The primary purpose of this study was to prospectively compare (a) the convergent validity of PIPP and CRIES and (b) the convergent validity of PIPP and CRIES to the observational VAS in the context of real life postoperative pain assessment in infants.

The secondary purposes were to describe the patterns of pain intensity and resultant management strategies during the first 72 hours after an operation for infants of various gestational ages and to contribute to the overall construct validity of the pain assessment measures.


A prospective, repeated measures, cohort design (with random assignment of raters) was used to assess the pain responses of infants in the first 72 hours immediately after surgery.


The study was conducted in a 42 bed, outborn, level III neonatal/surgical neonatal intensive care unit (NICU) at a metropolitan university affiliated paediatric hospital.


The convenience sample consisted of 51 infants who had received some sort of surgery. Criteria for inclusion were: between 28 and 42 weeks of gestation at birth; within the first 30 days of life; having surgery; not known to have neurological abnormalities or anomalies. The infants were stratified into the following groups by gestational age at birth: 28–31 weeks; 32–35 weeks; ⩾ 36 weeks. These strata were developed in consideration of infant development and to be consistent with the gestational age indicators specified in the infant pain measures.

The sample size was calculated on the basis of a minimal clinically significant difference between the measures of 20% and standard deviation of 1. With an alpha of 0.017, a sample size of 45 would provide 80% power.

Data collection

The hospital’s research ethics review board approved the study. If parents agreed to be approached by the research assistant, the study was explained and consent obtained.


Three raters each observed each infant’s pain and rated the pain independently. The primary pain measures (PIPP and CRIES) were randomly assigned to nurses 1 (the infant’s nurse) and 2 (another staff nurse or charge nurse). Randomisation was determined before the start of the study using a table of random numbers and remained confidential until the time of data collection.

The expert rater consistently used the observational VAS to assess pain. At any given time interval, the expert rater could be one of two clinical nurse specialists (authors of this paper), both of whom had extensive experience in real life infant pain assessment and in researching the psychometric properties of pain measures. Inter-rater reliability (r  =  0.90–0.95) was established before the study between the two expert raters and an infant pain expert.

Timing of measurements

The times at which the two staff nurses assessed pain in the postoperative period using PIPP and CRIES were as follows:

  1. During the first 24 postoperative hours: immediately after surgery (on return to the NICU) and every four hours thereafter.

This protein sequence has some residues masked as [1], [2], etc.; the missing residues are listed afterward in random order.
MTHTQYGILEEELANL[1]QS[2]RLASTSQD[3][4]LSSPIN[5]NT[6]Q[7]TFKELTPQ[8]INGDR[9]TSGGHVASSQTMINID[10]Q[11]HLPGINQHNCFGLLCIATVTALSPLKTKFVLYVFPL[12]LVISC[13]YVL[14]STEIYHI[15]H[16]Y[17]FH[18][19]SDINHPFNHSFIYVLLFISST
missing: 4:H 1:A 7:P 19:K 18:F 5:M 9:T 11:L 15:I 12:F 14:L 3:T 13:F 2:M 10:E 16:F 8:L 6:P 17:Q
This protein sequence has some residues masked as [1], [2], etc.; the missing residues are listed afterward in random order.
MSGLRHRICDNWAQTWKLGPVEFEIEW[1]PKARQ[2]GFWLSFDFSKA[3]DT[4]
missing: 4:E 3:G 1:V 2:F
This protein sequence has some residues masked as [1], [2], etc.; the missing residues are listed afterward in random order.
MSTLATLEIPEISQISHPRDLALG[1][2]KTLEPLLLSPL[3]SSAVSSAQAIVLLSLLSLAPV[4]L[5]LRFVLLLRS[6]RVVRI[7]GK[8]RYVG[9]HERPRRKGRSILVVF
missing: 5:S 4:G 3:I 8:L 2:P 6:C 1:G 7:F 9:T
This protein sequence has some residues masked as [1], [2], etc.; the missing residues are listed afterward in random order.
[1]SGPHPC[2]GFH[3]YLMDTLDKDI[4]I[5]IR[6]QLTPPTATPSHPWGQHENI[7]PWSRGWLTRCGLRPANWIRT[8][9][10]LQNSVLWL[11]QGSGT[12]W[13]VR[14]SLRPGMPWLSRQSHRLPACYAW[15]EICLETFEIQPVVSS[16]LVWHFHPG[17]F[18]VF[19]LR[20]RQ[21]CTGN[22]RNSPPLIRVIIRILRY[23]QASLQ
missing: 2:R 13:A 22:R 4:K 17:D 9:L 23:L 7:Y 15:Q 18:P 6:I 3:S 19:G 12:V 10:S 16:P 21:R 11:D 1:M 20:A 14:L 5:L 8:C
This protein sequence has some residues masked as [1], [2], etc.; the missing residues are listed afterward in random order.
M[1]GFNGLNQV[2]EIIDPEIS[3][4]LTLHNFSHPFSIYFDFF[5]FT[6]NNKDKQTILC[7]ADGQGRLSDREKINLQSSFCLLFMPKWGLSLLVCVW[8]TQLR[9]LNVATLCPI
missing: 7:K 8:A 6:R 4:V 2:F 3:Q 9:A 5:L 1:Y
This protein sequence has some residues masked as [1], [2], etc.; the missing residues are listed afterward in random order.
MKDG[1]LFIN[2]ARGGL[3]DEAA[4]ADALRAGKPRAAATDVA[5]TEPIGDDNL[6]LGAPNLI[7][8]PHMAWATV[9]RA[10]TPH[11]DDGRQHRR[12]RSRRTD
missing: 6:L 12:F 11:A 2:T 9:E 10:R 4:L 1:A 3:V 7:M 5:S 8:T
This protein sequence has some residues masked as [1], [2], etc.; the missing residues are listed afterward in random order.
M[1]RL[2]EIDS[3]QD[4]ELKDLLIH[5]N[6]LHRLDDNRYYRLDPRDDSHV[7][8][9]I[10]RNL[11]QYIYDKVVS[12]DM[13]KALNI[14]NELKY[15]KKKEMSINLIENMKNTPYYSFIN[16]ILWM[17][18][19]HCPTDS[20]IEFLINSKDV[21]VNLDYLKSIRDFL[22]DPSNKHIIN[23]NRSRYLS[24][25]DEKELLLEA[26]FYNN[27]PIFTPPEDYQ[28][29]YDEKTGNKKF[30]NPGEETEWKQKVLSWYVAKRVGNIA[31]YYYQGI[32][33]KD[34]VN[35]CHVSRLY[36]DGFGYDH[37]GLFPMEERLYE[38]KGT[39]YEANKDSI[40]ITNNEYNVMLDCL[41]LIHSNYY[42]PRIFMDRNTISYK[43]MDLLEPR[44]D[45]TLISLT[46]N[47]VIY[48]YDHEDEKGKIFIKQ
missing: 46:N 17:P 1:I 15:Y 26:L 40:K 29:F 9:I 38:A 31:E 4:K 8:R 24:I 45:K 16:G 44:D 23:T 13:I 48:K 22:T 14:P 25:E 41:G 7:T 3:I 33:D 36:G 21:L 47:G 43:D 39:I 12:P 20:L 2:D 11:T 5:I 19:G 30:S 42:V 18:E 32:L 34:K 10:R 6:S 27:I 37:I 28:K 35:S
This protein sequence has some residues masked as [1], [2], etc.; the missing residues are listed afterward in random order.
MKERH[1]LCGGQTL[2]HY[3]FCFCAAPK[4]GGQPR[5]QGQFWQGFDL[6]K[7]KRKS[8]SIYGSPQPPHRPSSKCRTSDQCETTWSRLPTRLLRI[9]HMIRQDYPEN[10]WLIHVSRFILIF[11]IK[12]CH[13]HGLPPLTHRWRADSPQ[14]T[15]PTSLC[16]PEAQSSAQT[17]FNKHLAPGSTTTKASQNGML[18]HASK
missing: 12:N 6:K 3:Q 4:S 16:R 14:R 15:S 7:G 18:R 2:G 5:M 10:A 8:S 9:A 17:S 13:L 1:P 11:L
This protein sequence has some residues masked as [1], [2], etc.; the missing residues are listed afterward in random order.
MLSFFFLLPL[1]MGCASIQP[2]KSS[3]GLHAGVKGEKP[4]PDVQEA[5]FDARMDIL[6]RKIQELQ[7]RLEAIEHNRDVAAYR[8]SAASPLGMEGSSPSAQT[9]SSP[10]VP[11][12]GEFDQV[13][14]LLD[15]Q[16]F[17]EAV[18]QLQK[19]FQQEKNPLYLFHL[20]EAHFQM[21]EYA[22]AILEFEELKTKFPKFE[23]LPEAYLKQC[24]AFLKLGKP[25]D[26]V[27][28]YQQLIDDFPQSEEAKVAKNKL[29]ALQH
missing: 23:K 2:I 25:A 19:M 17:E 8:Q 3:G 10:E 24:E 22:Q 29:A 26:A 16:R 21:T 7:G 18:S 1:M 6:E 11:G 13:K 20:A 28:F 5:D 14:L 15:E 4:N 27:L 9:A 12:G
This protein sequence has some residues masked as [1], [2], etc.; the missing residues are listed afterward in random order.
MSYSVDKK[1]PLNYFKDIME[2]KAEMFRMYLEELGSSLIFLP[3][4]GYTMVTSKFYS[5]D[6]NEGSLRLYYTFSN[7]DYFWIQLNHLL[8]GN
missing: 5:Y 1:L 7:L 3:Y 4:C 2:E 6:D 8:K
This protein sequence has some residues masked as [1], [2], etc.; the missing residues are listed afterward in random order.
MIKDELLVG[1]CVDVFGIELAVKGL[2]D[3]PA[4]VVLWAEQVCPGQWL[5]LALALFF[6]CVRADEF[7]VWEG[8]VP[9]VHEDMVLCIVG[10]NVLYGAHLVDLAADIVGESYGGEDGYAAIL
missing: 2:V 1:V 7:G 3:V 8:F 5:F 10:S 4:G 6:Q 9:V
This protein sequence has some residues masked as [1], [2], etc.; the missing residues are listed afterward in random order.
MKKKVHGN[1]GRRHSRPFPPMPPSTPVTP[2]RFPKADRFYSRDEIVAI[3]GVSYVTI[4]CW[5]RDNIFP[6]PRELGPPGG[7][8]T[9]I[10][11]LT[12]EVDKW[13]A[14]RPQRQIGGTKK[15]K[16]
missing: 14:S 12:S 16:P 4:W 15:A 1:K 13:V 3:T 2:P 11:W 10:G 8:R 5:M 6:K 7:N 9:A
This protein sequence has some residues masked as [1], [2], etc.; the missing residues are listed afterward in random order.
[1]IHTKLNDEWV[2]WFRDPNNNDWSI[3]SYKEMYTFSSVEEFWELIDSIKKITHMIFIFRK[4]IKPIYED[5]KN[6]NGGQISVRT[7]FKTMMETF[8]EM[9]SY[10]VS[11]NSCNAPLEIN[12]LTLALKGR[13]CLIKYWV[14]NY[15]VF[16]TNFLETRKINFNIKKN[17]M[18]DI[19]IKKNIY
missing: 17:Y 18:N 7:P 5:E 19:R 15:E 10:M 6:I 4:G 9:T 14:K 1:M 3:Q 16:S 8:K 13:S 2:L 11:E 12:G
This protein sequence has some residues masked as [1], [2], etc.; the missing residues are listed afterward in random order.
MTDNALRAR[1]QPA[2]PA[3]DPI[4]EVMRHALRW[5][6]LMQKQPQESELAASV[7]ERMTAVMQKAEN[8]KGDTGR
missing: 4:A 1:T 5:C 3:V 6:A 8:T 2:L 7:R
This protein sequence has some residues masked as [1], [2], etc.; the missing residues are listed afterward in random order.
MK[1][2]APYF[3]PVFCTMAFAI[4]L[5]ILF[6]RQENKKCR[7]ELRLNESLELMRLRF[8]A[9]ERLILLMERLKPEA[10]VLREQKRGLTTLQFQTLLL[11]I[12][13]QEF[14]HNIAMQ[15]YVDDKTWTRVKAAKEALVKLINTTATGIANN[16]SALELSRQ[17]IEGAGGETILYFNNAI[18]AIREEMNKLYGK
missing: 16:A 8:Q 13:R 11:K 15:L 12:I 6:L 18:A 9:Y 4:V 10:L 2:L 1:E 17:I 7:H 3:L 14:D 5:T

2. For the subsequent 24–72 postoperative hours as per the following protocol:

    1. every eight hours when receiving continuous infusion analgesia

    2. every eight hours when receiving no analgesia

    3. every eight hours and before all analgesia administration and at the analgesic’s peak effect time (one to two hours after administration) when receiving intermittent bolus analgesia.

The observational VAS score was completed during the preoperative assessment, immediately after surgery (on return to the NICU), and once every 24 hours for the subsequent 72 hours. VAS measurements were consistently recorded at a time when PIPP and CRIES were pre-scheduled. The timing of daily VAS measurements depended on the availability of the expert rater and the assessment schedule and thus varied across the study.

Data analysis

CRIES, PIPP, and VAS scores were calculated and double checked for each postoperative event for each infant. Basic data were analysed using SPSS and correlational data and repeated measures analysis of variance using SAS. A descriptive data analysis was performed to determine measures of central tendency (means, medians, ranges, and standard deviations) and distribution of the data.

Convergent validity was evaluated by comparing the within subject variation for both the PIPP and CRIES scores and the PIPP, CRIES, and VAS scores using intraclass correlation (covariance matrix method). PIPP was scaled differently from CRIES and VAS and hence needed adjustment to be comparable with the other two.

The pattern of pain intensity across time was established by comparing the slopes for each measure. A slope was calculated for each subject using a linear regression model. This was done for each of the three pain measures. Hence the data analysed using a repeated measures analysis of variance were rates of change rather than raw pain scores. Distributions of the slopes from all three measures were assessed, and histograms showed minor deviations from normality.

The data were examined further to determine the interaction between pain scores and other factors. The measures (CRIES, PIPP, and VAS) were considered to be the between subject factors, and gestational age and type of surgery were the within subject factors.


A total of 51 infants were separated into three gestational age groups, with six in the 28–31 weeks group, 10 in the 32–35 weeks group, and 35 in the greater than 36 weeks group. Most were in the last group, which reflects the outborn, largely term, newborn surgical NICU population. As expected, there were significant differences in weight and Apgar scores between the three groups, which can be attributed to gestational age (table 1).